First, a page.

It is past 6pm in a suburb just outside Kuala Lumpur and an outdoor night hawker market – that staple of Malaysian daily life – is slowly coming to life.
Plastic stools and foldable tables are dragged into place, and the smell of char kway teow, curry mee, and satay wafts through the air as hawkers prepare piping hot meals for a clientele that runs the gamut from the after-work crowd to nattering retirees.
There are no Michelin or Bib Gourmand guides luring customers to this spot – only word of mouth.
“Can finish by 10pm,” curry mee hawker Lee tells This Week in Asia of his usual working hours as another customer orders a bowl of his speciality noodles drenched in spicy, coconut-laced gravy.
Some 350km south of Petaling Jaya, in the Amoy Street Food Centre within Singapore’s central business district, Gwern Khoo and Ben Tham keep an equally gruelling schedule at A Noodle Story, their Bib Gourmand-featured stall that serves a hybrid, wanton noodle-Japanese ramen dish they call “Singaporean ramen”. Theirs is by far the most popular stall in the food centre – helped on by scores of curious tourists ticking off their list of must-have Singaporean hawker fare.
The three hawkers refuse to be drawn into the debate raging on both sides of the Singapore-Malaysia Causeway: who has the better hawker fare?
That question touches a raw nerve like nothing else in the two food-crazed neighbours – where eating and criticising the other side’s cuisine are national pastimes.
Home to mouth-watering cuisine as diverse as the two countries’ mostly migrant populations, Singapore and Malaysia have for the decades since their acrimonious split in 1965 vied for the title of being Southeast Asia’s undisputed makan [food] heaven.
And it’s a food fight that politicians have proved willing to get involved in on more than one occasion. In 2009, then Malaysian tourism minister Ng Yen Yen prompted weeks of banter with her suggestion that traditionally Singaporean dishes like Hainanese chicken rice and chilli crab were in fact Malaysian fare “hijacked” by the island state.
In August, Singaporean Prime Minister Lee Hsien Loong upped the ante, announcing in a policy speech that the city state would soon apply to have its “hawker culture” listed on Unesco’s intangible heritage list.
Singapore will submit its nomination to Unesco in March, with a decision to be announced in 2020.
In Malaysia, foodies say while they can endure the constant banter about makan from their southern neighbour, the bid for UN recognition just reinforces stereotypes that Singaporeans are kiasu (a colloquial term for “afraid of losing”).
“If Singaporeans suddenly claim their food is the best, good for them, enjoy – doesn’t mean I am going to go there, because I am happy with my own here,” said Malaysian celebrity chef Redzuawan Ismail, an Anthony Bourdain-type figure commonly known as “Chef Wan”.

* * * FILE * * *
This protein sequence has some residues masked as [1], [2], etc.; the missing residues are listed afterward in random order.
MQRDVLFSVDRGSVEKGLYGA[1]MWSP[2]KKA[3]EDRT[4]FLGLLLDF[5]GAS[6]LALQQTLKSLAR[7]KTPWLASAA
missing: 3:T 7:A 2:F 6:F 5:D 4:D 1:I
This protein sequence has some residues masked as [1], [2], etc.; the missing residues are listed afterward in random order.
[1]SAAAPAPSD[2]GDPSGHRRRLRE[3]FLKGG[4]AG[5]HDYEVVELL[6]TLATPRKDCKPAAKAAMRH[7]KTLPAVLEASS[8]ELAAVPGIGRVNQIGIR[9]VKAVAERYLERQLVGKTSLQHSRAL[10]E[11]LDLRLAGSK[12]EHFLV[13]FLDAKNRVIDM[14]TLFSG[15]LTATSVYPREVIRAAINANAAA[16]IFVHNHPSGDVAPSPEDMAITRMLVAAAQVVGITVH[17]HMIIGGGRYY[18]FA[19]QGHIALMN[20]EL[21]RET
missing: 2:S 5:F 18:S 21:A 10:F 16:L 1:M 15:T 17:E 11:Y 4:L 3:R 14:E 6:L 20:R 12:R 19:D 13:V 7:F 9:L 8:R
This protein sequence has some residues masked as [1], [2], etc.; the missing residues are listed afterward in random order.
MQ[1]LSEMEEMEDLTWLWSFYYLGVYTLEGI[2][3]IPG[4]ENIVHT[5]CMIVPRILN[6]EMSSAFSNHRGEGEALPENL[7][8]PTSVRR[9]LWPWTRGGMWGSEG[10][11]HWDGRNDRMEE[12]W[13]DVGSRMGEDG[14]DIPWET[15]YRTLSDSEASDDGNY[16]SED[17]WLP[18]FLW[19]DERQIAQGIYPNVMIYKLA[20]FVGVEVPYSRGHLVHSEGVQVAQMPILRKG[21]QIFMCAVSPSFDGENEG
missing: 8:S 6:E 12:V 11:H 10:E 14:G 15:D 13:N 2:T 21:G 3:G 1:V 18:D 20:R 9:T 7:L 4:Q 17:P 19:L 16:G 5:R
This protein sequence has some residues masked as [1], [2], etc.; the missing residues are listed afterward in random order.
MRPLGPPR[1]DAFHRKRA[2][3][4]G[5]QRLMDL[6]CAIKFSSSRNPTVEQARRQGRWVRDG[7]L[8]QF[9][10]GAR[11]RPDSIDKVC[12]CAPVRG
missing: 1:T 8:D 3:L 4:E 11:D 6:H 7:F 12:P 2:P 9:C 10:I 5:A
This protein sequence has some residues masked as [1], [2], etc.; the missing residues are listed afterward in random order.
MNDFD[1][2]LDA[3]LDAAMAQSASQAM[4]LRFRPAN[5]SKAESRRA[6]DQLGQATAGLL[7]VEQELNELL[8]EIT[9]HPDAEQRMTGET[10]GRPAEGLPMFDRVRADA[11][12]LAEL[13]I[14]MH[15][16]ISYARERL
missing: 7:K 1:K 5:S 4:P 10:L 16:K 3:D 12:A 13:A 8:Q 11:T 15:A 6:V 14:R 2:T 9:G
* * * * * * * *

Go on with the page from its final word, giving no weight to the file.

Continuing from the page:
Said Chef Wan: “The government of Singapore should be more sensitive about other people’s feelings in the region. Respect works both ways. Don’t be so kiasu. There is nothing wrong with being humble.”
And Wazir Jahan Karim, a Malaysian cultural conservationist, said Singapore should be more specific if it wanted to claim all or part of regional hawker culture as its own. “Singapore can stake a claim, but the culinary history of Malaysia is so much richer and more authentic,” she said.
Similar barbs have been traded online since Lee’s speech on August 19.
Some Malaysian food industry figures are less biting than Chef Wan and Wazir, warning that protesting too loudly gives the impression the Malaysian hawker community is insecure when it has no need to be.
“Singapore copies us a lot. But we don’t need to follow them,” said Yow Bow Choon, president of the Federation of Hawkers and Petty Traders Association Malaysia. Yow said he was counting on Malaysia’s new-age “hawkerpreneurs” who are reinventing their craft through new technology and experimentation to maintain “superiority” over Singaporean food.
Said Yow: “In other countries young people don’t want to be hawkers, but in Malaysia nowadays young people are banyak berani [Malay term for ‘very brave’] and bring in cuisines from Japan, Korea, other countries.”
Khoo from A Noodle Story said he was amused by the war of words between the hawker communities.
He said Singapore’s hawkers were not as worked up as their Malaysian counterparts.
“I guess between neighbours and friends this type of thing is normal, lah,” Gwern said. “We like to always compare, see who is better. But don’t forget the people are almost the same. We were part of Malaysia once upon a time, we are immigrant societies.
“Our food is a mix of Indian, Malay, Chinese. It is not just about ‘this is Singapore food’ or ‘this is Malaysia food’. Both countries are melting pots and that’s what makes the food special.”
For Malaysian cultural activist and author Lee Su Kim, that commonality is why it makes little sense for either side to claim the title of makan heaven.
Such claims ignore “that unique shared culinary heritage that the peoples of Southeast Asia have created, enjoyed, celebrated through the centuries and shared regardless of national boundaries”, said Lee.
Others say the sooner everyone turns their attention to more pressing issues – perennial labour shortages, rising costs and a changing market dominated by food delivery apps – the better.
The Singaporean street food guru KF Seetoh, the city state’s answer to Bourdain and Chef Wan, said on Facebook he was refusing to field questions on “this Unesco food culture thingie”.
“Waste my time. Throw a month-old infant into that shallow pool of thinking [and it] won’t drown.” ■